I wrote the minutes of FIFA ExCo meetings from 2001 to 2010. During that period, I was instructed several times to misrepresent discussions.— Scott Burnett (@scottjburnett) October 23, 2015
The instructions to misrepresent meetings came from the President's office among others.— Scott Burnett (@scottjburnett) October 23, 2015
With three Tweets yesterday, Scott Burnett, a former FIFA employee, alleges that while he worked at FIFA and had responsibility for writing the minutes of FIFA ExCo meetings,he was instructed to "misrepresent discussions."I did not share this information before because I was concerned about the repercussions and I did not know who to trust within FIFA circles.— Scott Burnett (@scottjburnett) October 23, 2015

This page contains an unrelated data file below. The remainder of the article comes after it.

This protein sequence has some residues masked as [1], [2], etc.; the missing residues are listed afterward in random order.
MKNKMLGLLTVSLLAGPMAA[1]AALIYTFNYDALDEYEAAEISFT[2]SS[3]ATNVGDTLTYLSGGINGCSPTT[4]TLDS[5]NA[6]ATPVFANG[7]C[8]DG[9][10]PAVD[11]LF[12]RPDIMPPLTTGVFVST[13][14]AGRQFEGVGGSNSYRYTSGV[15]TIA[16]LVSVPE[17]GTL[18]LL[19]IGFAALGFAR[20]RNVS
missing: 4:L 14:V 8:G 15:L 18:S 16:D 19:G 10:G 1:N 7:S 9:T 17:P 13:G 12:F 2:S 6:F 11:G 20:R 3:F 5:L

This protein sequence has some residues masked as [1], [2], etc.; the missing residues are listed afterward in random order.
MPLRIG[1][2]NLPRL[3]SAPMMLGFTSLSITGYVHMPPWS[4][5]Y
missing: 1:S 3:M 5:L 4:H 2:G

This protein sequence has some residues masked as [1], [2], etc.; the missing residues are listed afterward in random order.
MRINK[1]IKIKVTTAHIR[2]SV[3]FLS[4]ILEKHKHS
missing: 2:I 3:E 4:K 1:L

Burnett's name appears on FIFA documents, such as this one from 2004 (in PDF), where he is identified as a translator. He later worked as an assistant to FIFA's Secretary General, Jerome Valcke. Overall, Burnett was a FIFA employee from May, 2001 to July, 2010.
If his allegations bear out, then it would implicate in some degree of wrongdoing every FIFA ExCo member of the period who voted to approve official minutes which misrepresented ExCo activities. The exact nature of any such wrongdoing, as is often the case with FIFA, is likely to be complicated by the fact that FIFA had various ethics guidelines during the period and is incorporated as an association under Swiss law. Under US law for non-profits organizations, accurate meeting minutes are an important part of an organizations fiduciary duty (see, e.g., this blog post).
With his three Tweets, Burnett has called the attention of the world's media and various FIFA investigators. Other FIFA whistleblowers have not had it easy, and he is likely not the last one we will see.
Stay tuned . . .